*As seen in the November 21st issue of The State Journal.
In 1986, spurred by an outcry against a wave of illegal immigration, the U.S. Congress enacted the Immigration Reform and Control Act ("IRCA"). IRCA created a legalization program that offered some undocumented immigrants the ability to gain U.S. permanent resident status and imposed a requirement that all U.S. employers verify the identity and employment authorization of all workers hired after November 6, 1986. In enacting the law, Congress sought to achieve a clean slate by legalizing eligible undocumented workers and by mandating for the first time that employers take an active role in policing their hires by hiring only legal workers. Since enactment, U.S. employers must examine the documents of new hires and complete an I-9 (Employment Eligibility Verification) form with each new hire within three days of the commencement of employment.
In enacting IRCA, Congress recognized that it was physically impossible for the U.S. Immigration and Naturalization Service ("INS"), then the agency charged with enforcing the nation's immigration laws, to monitor the millions of hires that U.S. companies make each year and to significantly stem the influx of undocumented workers. By placing an obligation on U.S. employers to check the legal work status of hires and adding teeth to the law by authorizing INS to levy fines for missing or faulty I-9 forms as well as for the knowing hire of undocumented workers, Congress aimed to improve the situation via a self-sustaining, largely self-policing system. Some companies have been hit with fines exceeding a million dollars due to the way that the fines are levied on a "per worker" basis.
The effectiveness of IRCA has been undermined by a number of factors. These include a combination of the powerful job magnet of the United States economy, the continuing economic weakness of the Mexican and other less developed economies, a U.S./Mexican border that continues to be porous, and the growing scourge of document fraud and identity theft which enables counterfeit rings to outpace the ability of employers to spot fraudulent documents presented by new hires who are undocumented. As a result, many U.S. companies, particularly in sectors such as agriculture, hospitality, and natural resources, employ significant numbers of undocumented workers who are working illegally despite the employer having reviewed, in good faith, documents presented by new hires that appear to satisfy the I-9 requirements.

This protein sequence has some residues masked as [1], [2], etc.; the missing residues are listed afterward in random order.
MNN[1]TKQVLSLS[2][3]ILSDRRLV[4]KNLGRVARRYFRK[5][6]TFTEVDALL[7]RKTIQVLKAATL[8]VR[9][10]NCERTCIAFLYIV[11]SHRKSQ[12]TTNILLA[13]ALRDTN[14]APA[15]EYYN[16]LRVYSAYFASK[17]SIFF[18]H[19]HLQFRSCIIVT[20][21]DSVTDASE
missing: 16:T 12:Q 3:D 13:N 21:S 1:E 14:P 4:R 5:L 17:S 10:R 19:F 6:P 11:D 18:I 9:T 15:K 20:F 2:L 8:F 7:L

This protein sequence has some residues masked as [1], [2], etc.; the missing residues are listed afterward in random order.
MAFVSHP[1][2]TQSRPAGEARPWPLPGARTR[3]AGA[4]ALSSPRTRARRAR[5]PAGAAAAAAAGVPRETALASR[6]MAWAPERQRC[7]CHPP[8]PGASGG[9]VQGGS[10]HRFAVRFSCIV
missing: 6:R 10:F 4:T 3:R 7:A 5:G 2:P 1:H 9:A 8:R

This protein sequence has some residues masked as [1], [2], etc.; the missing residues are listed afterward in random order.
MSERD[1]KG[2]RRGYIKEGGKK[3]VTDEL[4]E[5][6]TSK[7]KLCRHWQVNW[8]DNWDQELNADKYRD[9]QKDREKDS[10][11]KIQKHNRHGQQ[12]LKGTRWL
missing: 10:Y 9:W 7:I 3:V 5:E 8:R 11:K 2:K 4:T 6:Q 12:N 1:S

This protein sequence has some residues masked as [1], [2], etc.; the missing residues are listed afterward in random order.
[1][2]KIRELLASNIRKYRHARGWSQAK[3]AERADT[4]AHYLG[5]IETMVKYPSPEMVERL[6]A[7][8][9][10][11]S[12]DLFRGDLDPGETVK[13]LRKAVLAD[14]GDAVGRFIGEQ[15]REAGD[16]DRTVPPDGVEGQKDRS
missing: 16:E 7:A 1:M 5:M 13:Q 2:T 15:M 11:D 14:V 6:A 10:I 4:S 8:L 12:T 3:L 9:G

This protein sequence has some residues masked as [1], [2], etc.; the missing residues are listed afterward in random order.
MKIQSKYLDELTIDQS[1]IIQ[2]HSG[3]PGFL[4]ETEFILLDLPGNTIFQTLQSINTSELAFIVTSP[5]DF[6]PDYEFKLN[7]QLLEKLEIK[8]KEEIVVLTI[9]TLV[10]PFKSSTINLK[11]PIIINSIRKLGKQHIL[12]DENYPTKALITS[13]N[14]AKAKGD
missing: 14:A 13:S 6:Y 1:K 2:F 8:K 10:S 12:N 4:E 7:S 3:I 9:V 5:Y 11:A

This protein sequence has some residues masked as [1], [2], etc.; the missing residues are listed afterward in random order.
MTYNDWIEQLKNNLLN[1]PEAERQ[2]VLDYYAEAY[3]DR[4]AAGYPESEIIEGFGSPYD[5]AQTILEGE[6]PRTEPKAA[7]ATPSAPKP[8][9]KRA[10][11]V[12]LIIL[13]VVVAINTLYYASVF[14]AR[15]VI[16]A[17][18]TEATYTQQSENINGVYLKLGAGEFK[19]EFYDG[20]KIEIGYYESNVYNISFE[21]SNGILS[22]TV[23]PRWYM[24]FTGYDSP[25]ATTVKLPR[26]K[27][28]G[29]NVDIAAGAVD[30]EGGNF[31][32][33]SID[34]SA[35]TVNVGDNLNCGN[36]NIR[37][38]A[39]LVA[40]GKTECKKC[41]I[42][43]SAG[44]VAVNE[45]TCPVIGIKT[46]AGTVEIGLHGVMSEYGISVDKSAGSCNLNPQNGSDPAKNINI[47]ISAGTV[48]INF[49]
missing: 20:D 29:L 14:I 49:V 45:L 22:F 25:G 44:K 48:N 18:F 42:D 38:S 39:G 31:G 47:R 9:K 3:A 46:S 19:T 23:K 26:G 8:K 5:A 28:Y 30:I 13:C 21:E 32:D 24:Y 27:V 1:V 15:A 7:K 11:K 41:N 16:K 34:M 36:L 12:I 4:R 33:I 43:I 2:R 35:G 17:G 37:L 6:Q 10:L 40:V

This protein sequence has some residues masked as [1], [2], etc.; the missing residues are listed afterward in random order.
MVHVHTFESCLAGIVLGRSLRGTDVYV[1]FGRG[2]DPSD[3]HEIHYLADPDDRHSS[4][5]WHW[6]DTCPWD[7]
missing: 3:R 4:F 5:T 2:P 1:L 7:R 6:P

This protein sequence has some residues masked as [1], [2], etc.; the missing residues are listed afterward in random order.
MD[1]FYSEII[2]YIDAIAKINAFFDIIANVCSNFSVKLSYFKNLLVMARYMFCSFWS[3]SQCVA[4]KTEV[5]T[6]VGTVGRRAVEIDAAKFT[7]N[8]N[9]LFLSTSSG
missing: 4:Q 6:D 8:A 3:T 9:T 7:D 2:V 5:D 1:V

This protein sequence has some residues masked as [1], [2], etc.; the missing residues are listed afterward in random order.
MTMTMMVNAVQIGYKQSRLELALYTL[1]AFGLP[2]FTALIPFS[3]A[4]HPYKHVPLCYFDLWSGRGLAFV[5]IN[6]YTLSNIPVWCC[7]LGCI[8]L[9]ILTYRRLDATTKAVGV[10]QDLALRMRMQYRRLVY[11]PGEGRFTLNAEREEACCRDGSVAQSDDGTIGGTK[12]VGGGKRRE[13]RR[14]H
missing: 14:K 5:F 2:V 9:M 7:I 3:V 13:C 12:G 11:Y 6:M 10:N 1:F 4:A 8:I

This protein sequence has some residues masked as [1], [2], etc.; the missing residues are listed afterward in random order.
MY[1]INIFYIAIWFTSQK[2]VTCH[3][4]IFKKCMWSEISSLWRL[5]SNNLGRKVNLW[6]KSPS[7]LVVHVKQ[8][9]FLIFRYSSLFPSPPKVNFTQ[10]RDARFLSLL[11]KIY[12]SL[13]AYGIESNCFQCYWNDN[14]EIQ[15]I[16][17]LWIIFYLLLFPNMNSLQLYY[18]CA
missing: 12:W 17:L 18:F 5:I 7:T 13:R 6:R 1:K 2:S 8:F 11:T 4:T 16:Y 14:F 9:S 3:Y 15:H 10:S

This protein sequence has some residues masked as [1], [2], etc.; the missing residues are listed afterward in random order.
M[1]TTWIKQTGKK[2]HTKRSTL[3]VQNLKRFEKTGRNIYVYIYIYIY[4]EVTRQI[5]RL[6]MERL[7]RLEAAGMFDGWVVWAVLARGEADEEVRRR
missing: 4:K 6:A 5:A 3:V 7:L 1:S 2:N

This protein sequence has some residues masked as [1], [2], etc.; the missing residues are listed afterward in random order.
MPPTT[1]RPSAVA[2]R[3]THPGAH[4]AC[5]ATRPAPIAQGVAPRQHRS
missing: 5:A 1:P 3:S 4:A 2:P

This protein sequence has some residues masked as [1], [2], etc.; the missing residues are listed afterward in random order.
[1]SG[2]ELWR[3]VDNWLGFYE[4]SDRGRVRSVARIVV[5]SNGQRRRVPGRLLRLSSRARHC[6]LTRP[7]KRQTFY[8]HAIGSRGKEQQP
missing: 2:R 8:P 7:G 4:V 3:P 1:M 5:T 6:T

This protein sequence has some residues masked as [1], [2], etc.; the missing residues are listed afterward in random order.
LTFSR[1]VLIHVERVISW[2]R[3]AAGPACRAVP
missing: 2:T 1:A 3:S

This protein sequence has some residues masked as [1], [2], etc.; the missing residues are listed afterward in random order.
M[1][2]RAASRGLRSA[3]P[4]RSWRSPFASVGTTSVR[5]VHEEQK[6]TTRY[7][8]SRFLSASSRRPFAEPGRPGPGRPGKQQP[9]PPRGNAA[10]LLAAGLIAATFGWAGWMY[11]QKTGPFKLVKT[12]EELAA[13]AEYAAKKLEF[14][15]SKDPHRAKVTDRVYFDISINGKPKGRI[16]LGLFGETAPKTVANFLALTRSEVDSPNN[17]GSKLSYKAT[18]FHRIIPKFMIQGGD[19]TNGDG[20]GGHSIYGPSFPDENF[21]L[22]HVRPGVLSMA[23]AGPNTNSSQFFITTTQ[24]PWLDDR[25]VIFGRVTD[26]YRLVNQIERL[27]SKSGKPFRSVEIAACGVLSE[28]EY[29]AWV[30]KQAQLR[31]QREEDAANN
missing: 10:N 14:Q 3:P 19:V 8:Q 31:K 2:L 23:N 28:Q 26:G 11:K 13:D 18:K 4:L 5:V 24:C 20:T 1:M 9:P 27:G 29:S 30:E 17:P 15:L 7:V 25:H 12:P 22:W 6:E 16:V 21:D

The latest recession coupled with a growing public outrage over perceived federal inaction on the illegal immigration has given birth to a number of new enforcement initiatives. One of these initiatives is the federal "no match" rule which has been published but which is currently enjoined from implementation by a federal judge (but likely not for long). Under this rule, an employer who receives a letter from the Social Security Administration ("SSA") or Department of Homeland Security ("DHS") which advises the employer that the employee's name and Social Security Number do not match gives rise to an obligation by the employer to promptly determine if there is a clerical error giving rise to the mismatch. If not, the employer must promptly confront the worker to resolve the mismatch. If the investigation reveals that the worker is unauthorized or the worker cannot resolve the mismatch and complete a new I-9, the employer must terminate the worker. Failing to act on the no match letter can give rise to the more serious fines for "knowingly" employing undocumented workers if the workers are indeed working illegally and can also trigger criminal penalties.
Similarly, there is a new patchwork of regulations and State laws relating to a program known as E-Verify. This is an electronic program whereby an employer can register to use a federal database to verify the identity and work authorization of new hires. Some States have enacted laws which require employers doing business in the state to register for and use E-Verify and take other steps or be subject to fines and risk losing their business license. Earlier this week, the federal government issued a new rule which will soon require virtually all federal contractors to use E-Verify going forward or their contracts will not be renewed. Every company that is a federal contractor or state contractor or that is unaware of the rules in the State where they do business should promptly contact an immigration lawyer to protect their business.